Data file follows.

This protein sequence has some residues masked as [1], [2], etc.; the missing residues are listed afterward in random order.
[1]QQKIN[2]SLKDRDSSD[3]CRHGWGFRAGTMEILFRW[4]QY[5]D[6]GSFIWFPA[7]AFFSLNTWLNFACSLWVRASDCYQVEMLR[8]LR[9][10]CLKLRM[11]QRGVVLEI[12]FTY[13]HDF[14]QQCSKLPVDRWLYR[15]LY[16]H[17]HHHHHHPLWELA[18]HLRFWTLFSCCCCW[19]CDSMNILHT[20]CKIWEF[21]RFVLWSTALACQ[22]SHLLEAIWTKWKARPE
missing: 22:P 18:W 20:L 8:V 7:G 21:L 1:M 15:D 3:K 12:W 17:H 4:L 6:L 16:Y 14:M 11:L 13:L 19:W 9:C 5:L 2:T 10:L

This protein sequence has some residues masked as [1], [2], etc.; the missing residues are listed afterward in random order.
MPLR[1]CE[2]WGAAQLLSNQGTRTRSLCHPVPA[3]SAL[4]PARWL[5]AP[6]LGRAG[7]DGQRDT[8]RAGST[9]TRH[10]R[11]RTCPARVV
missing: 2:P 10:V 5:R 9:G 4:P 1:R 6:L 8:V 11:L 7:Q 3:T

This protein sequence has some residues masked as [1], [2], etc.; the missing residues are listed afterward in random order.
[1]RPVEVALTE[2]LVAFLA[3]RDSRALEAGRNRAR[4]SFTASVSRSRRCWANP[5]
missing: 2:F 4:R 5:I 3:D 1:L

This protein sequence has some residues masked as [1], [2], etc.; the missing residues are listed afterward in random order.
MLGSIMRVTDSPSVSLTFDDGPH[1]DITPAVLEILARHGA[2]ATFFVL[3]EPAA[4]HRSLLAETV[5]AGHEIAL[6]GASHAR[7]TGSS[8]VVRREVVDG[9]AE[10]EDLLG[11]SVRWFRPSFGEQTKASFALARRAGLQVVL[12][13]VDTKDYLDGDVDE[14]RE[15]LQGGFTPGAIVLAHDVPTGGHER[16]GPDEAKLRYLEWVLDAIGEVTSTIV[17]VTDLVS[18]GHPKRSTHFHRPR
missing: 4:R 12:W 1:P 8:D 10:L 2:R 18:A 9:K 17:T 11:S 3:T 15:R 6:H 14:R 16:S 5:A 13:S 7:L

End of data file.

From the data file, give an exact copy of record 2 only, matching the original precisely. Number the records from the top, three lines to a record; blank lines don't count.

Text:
This protein sequence has some residues masked as [1], [2], etc.; the missing residues are listed afterward in random order.
MPLR[1]CE[2]WGAAQLLSNQGTRTRSLCHPVPA[3]SAL[4]PARWL[5]AP[6]LGRAG[7]DGQRDT[8]RAGST[9]TRH[10]R[11]RTCPARVV
missing: 2:P 10:V 5:R 9:G 4:P 1:R 6:L 8:V 11:L 7:Q 3:T